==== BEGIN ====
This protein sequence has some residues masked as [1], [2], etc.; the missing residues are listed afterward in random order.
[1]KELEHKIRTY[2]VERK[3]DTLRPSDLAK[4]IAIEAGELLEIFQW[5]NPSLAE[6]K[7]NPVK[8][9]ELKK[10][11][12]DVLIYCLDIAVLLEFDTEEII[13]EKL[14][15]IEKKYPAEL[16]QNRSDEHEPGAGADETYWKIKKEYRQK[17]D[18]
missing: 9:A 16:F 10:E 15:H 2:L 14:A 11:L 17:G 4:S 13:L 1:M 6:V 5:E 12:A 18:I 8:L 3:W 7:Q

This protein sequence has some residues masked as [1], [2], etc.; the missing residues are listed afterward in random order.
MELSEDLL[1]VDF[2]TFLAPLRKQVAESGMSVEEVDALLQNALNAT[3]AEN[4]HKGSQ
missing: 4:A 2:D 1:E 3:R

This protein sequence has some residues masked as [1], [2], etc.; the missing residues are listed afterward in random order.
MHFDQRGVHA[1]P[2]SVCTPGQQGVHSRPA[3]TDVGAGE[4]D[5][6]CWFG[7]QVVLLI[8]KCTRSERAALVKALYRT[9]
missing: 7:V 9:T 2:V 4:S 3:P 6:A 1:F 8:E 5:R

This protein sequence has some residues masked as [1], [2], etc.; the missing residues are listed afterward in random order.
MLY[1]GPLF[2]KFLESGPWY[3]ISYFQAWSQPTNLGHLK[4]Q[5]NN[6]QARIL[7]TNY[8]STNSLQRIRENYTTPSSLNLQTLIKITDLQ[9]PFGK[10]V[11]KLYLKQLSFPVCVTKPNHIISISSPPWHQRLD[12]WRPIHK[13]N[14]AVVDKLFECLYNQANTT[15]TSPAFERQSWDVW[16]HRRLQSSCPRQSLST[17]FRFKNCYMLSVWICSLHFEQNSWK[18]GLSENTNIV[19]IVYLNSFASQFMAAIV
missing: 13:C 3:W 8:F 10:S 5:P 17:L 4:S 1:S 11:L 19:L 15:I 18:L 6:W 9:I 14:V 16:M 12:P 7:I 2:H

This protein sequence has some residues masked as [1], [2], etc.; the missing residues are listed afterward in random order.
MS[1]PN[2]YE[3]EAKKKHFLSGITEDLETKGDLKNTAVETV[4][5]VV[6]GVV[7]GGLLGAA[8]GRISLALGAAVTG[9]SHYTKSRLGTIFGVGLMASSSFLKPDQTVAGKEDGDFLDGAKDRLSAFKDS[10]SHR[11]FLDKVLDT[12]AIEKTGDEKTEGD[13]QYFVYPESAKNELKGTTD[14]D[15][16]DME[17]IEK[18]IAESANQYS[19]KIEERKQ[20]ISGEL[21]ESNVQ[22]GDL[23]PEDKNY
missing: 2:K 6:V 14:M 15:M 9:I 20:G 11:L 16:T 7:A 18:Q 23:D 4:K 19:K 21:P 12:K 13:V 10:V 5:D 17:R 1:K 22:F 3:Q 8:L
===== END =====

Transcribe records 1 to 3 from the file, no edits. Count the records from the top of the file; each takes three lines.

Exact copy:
This protein sequence has some residues masked as [1], [2], etc.; the missing residues are listed afterward in random order.
[1]KELEHKIRTY[2]VERK[3]DTLRPSDLAK[4]IAIEAGELLEIFQW[5]NPSLAE[6]K[7]NPVK[8][9]ELKK[10][11][12]DVLIYCLDIAVLLEFDTEEII[13]EKL[14][15]IEKKYPAEL[16]QNRSDEHEPGAGADETYWKIKKEYRQK[17]D[18]
missing: 9:A 16:F 10:E 15:H 2:L 14:A 11:L 17:G 4:S 13:L 1:M 6:V 5:E 12:A 18:I 8:L 3:W 7:Q

This protein sequence has some residues masked as [1], [2], etc.; the missing residues are listed afterward in random order.
MELSEDLL[1]VDF[2]TFLAPLRKQVAESGMSVEEVDALLQNALNAT[3]AEN[4]HKGSQ
missing: 4:A 2:D 1:E 3:R

This protein sequence has some residues masked as [1], [2], etc.; the missing residues are listed afterward in random order.
MHFDQRGVHA[1]P[2]SVCTPGQQGVHSRPA[3]TDVGAGE[4]D[5][6]CWFG[7]QVVLLI[8]KCTRSERAALVKALYRT[9]
missing: 7:V 9:T 2:V 4:S 3:P 6:A 1:F 8:E 5:R